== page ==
happy shootin' Jeff P
 

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Things I have found that effect COL variations:

1. Using a seating die insert that doesn't match the shape of your bullet well enough. On the Dillon die you can flip the insert to see which shape works the best. It's not always the one you think would work the best.

2. Shellplate tension is not set tight enough.

3. Seating die not tight or centered.

4. Over belling the case at station 2. That coupled with crimping causes variation in COL.

5. Use case lube even with carbide pistol dies as it drastically cuts the amount of force required which minimizes shellplate flex.

6. Using bulk bullets that have dings on the tip and or variation in the bullet shape. I have trouble holding COL with Winchester bulk HP but zero variation with Nosler bulk HP. The Win come always with dings and dents and the Nos are free from dings.

7. There is always .005 difference in COL with an empty shellplate than with a full one. I seat long till the shellplate is full and then bring it in. Reseat the long ones kept separate at the end of the session.

Just what works for me.

Dog
 

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Discussion Starter #9
I am using rainiers 230 gr TMJ RN. And my seating die is set for the round nose bullet. 500 round box

I did use lube.

My shellplate has a "bit of play in it" But it seems fine.

I adjusted the dies one at a time. But did tighten the dies with the casing in the die. Even if I do that, it would seem that ALL the rounds would still end up at the right height, just that they'd all off the same amount.

My bell may be too large. But the bullet does not "drop" into the case when I put it on top. It barely fits in the case and if I'm not careful, the bullet looks like it may fall over on the way up.

I'll just keep playing-- My crimp is .472. To me it should be OK.

And as I said, they all fired and cycled fine. Over all- a good day.
 

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How to tighten a tool head

I saw a few comments on sloppy tool head fit and no way to tighten it.

On my 650 tool heads the flange is approx .375 going into a groove on the press that is .020-.030 larger. The flange itself would have what can be discribed as (3) faces; lower face, upper face, and outer face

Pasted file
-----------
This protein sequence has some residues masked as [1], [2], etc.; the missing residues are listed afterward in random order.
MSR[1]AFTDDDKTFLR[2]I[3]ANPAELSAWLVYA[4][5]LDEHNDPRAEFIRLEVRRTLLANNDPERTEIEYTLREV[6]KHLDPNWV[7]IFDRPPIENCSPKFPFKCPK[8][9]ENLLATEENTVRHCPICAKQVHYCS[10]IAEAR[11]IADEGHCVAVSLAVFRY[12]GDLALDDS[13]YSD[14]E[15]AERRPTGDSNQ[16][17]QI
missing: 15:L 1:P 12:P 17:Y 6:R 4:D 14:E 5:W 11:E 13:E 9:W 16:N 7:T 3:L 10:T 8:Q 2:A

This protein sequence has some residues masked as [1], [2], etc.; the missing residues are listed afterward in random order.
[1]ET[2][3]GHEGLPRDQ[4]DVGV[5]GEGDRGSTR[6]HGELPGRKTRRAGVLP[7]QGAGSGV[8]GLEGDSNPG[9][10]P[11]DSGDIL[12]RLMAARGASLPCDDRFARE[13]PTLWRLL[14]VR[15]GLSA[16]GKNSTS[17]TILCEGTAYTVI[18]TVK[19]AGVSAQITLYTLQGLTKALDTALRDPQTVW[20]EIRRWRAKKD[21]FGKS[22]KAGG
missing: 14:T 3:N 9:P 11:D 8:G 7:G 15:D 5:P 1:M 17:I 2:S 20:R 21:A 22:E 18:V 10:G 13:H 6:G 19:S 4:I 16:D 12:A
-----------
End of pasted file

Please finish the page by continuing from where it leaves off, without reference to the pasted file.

I used a centerpunch to move metal around the bottom edge of the outer face of the flange. The punch marks push the tool head into the up position (which is where you want it, pushed up).

Just a trial and error process, punch it several places around the lower edge of the outer face and try it for fit. Make the punch marks larger as required for a good fit. If you get it too tight, file some metal off.

This isn't exactly pretty, but it pushes the tool head up and gets rid of the slop.;)
 

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If you adjust your dies properly, the play in the toolhead is irrelevant, except for the last three cartridges loaded. Always tighten the die lock rings with cases in all the stations, especially the size die. This ensures the toolhead is fully lifted upward. The toolheads average about .004" play. This a combination of manufacturing tolerances and the float allows your dies to better center themselves in the toolhead, if you adjust your dies as described above. the last three rounds,since there is no upward pressure at the sizing station, will typically be a few thousanths longer.
With any bullet, but moreso with jacketed than cast, you will get variations in overall length. The bullet seat stem works by pushing the bullet from the point where the seat stem contacts the bullet downward a fixed distance. But, the diameter on the bullet where the seat stem actually makes physical contact will vary from one bullet to the next, sometimes by as much as .025" ( I know this because I set up a bullet seat stem upside down on a level block, and measured the height after setting bullets in the stem.) The reason for this variation is that bullets are drawn, formed and shaped by different pieces of equipment, with mutliple tooling on it. Each piece of tooling wears, and not always evenly. Even cast bullets,since they are poured into multiple molds, which expand or contract due to changes in temperature, will give some variation. For almost all shooting applications, this few thousanths isn't enough to cause any measurable change in accuracy or function. Just keep shooting!